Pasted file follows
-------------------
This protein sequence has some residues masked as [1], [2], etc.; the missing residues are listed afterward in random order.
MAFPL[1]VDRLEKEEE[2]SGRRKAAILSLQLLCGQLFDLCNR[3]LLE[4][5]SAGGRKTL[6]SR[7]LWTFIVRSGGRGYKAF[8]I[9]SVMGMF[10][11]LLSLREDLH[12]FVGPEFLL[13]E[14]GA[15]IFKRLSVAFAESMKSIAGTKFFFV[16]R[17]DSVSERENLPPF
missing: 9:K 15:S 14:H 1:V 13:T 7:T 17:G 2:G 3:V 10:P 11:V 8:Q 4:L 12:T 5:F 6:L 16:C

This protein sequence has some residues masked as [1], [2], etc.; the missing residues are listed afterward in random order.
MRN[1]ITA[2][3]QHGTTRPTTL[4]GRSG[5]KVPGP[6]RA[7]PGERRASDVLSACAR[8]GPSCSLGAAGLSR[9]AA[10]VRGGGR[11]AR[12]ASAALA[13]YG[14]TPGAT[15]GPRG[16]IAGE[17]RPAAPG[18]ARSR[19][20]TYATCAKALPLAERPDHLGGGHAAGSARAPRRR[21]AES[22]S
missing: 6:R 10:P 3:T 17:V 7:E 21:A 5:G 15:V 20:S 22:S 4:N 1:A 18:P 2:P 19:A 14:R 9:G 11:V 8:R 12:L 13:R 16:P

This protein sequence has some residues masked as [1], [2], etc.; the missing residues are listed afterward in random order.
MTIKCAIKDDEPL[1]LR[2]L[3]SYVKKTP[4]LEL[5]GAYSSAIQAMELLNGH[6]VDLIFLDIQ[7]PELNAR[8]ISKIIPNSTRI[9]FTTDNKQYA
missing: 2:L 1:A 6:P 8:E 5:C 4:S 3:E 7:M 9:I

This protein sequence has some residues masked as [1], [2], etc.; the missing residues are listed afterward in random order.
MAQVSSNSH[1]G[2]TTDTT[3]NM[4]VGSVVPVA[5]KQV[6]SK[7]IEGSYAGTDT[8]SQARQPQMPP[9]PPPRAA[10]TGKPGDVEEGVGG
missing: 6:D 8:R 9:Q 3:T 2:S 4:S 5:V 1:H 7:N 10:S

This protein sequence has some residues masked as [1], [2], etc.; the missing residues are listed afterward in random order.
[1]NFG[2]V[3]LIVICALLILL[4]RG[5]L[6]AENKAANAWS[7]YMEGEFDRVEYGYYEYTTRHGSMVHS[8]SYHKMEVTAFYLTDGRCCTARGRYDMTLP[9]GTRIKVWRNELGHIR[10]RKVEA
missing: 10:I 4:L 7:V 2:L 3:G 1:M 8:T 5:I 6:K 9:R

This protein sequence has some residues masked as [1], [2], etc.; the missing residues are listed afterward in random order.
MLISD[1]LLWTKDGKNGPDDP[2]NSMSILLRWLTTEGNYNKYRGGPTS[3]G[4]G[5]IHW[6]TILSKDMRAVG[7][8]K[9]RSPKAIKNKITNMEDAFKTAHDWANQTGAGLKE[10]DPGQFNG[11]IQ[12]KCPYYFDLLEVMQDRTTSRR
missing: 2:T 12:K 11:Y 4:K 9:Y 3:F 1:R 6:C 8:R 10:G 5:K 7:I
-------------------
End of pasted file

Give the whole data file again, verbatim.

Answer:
This protein sequence has some residues masked as [1], [2], etc.; the missing residues are listed afterward in random order.
MAFPL[1]VDRLEKEEE[2]SGRRKAAILSLQLLCGQLFDLCNR[3]LLE[4][5]SAGGRKTL[6]SR[7]LWTFIVRSGGRGYKAF[8]I[9]SVMGMF[10][11]LLSLREDLH[12]FVGPEFLL[13]E[14]GA[15]IFKRLSVAFAESMKSIAGTKFFFV[16]R[17]DSVSERENLPPF
missing: 9:K 15:S 14:H 1:V 13:T 7:T 17:G 2:G 3:V 10:P 11:V 8:Q 4:L 12:T 5:F 6:L 16:C

This protein sequence has some residues masked as [1], [2], etc.; the missing residues are listed afterward in random order.
MRN[1]ITA[2][3]QHGTTRPTTL[4]GRSG[5]KVPGP[6]RA[7]PGERRASDVLSACAR[8]GPSCSLGAAGLSR[9]AA[10]VRGGGR[11]AR[12]ASAALA[13]YG[14]TPGAT[15]GPRG[16]IAGE[17]RPAAPG[18]ARSR[19][20]TYATCAKALPLAERPDHLGGGHAAGSARAPRRR[21]AES[22]S
missing: 6:R 10:P 3:T 17:V 7:E 21:A 5:G 15:V 20:S 22:S 4:N 1:A 18:P 2:P 19:A 14:R 9:G 11:V 8:R 12:L 13:R 16:P

This protein sequence has some residues masked as [1], [2], etc.; the missing residues are listed afterward in random order.
MTIKCAIKDDEPL[1]LR[2]L[3]SYVKKTP[4]LEL[5]GAYSSAIQAMELLNGH[6]VDLIFLDIQ[7]PELNAR[8]ISKIIPNSTRI[9]FTTDNKQYA
missing: 2:L 1:A 6:P 8:E 5:C 4:S 3:E 7:M 9:I

This protein sequence has some residues masked as [1], [2], etc.; the missing residues are listed afterward in random order.
MAQVSSNSH[1]G[2]TTDTT[3]NM[4]VGSVVPVA[5]KQV[6]SK[7]IEGSYAGTDT[8]SQARQPQMPP[9]PPPRAA[10]TGKPGDVEEGVGG
missing: 6:D 8:R 9:Q 3:T 2:S 4:S 5:V 1:H 7:N 10:S

This protein sequence has some residues masked as [1], [2], etc.; the missing residues are listed afterward in random order.
[1]NFG[2]V[3]LIVICALLILL[4]RG[5]L[6]AENKAANAWS[7]YMEGEFDRVEYGYYEYTTRHGSMVHS[8]SYHKMEVTAFYLTDGRCCTARGRYDMTLP[9]GTRIKVWRNELGHIR[10]RKVEA
missing: 10:I 4:L 7:V 2:L 3:G 1:M 8:T 5:I 6:K 9:R

This protein sequence has some residues masked as [1], [2], etc.; the missing residues are listed afterward in random order.
MLISD[1]LLWTKDGKNGPDDP[2]NSMSILLRWLTTEGNYNKYRGGPTS[3]G[4]G[5]IHW[6]TILSKDMRAVG[7][8]K[9]RSPKAIKNKITNMEDAFKTAHDWANQTGAGLKE[10]DPGQFNG[11]IQ[12]KCPYYFDLLEVMQDRTTSRR
missing: 2:T 12:K 11:Y 4:K 9:Y 3:F 1:R 6:C 8:R 10:G 5:K 7:I